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Lecture 18

POLI 360 Lecture 18: POLI 360 - Lecture 18

5 Pages

POLI - Political Science
Course Code
POLI 360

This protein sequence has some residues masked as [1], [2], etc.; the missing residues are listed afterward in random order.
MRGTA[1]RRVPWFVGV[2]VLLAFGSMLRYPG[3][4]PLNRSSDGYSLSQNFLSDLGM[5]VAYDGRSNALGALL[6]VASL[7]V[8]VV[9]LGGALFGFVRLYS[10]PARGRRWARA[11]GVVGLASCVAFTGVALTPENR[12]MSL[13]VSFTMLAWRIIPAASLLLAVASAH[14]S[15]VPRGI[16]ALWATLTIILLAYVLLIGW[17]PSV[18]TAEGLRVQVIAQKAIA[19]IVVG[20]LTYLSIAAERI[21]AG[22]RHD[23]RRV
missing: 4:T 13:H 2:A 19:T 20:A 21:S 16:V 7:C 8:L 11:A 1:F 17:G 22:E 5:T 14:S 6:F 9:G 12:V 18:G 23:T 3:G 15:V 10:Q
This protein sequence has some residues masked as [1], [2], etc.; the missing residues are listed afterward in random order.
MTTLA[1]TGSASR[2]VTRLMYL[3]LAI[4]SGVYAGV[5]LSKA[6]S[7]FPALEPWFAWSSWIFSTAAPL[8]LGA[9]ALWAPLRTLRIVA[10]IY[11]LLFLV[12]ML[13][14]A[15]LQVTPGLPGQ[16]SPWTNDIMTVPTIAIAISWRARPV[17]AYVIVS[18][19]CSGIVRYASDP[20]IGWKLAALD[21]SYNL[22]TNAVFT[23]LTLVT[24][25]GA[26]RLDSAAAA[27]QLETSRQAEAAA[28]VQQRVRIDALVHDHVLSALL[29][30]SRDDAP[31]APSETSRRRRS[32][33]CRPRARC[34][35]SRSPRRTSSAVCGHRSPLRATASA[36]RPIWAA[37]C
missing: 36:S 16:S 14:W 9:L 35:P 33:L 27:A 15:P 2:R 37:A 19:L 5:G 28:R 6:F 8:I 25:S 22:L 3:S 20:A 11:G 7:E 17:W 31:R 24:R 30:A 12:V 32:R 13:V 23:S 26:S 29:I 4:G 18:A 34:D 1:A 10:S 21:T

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POLI 360 – Lecture18  Parties in the Executive Branch o One of the president’s many duties is to be the party leader. o Modern presidents also take responsibility for party fundraising. o Parties are very polarized now, but the citizens they represent are less polarized. The citizens, however, are more sorted now; liberals are more likely to identify as Democrats and conservatives are more likely to identify as Republicans. o Even unpopular presidents are still popular with their bases, and therefore can still raise lots of money for their respective parties. o Another one of the president’s duties is to choose the chair of his/her party’s national committee. 1. Fun fact: Don Fowler, a faculty member of the USC Political Science Department, was the Democratic National Committee’s chair from 1995- 1996! 2. Debbie Schultz, the current chair of the Democratic National Committee, is very controversial because she appears to support Hillary Clinton over Bernie Sanders. Additionally, she has pledged to not campaign against her Republican friends in Florida. o Nowadays, the president also creats their respective party’s foreign and domestic policies. For example, the 111 Congress supported President Obama’s Medicare overhaul in order to support his presidency, despite the fact that many Democrats privately did not support the package. o On Election Day, presidents influence voting for their respective parties on the rest of the ballot because of the position’s conspicuousness. Popular presidential candidates can increase votes for his/her party, while unpopular presidents can lessen votes for his/her party. 3. Coattail Effect: When candidates for lower positions are voted into office on the coattails of the president (on the president’s popularity). This effect has lessened in recent years, but it still exists. 4. Some candidates that the president sweeps into office are in competitive districts or districts that are usually favored by the opposing party. 5. Additionally, some of these candidates are not strong campaigners. o Presidential popularity also shapes congressional votes during midterm elections. o The president usually loses congressional seats in the midterm election, but the extent of that loss depends on the president’s popularity at the time. o The president’s party usually loses seats in the midterm elections because of the theory of surge and decline: the idea that losing seats in the midterm election reflects different agents of change in the midterm and presidential election years. 6. For example, a popular president is not on the ballot during midterm election years. o As a result, the marginal candidates in marginal districts lose their seats in the midterm election without the president’s popularity to support them. o It is currently unclear if Obama’s coalition of voters is transferable to other candidate
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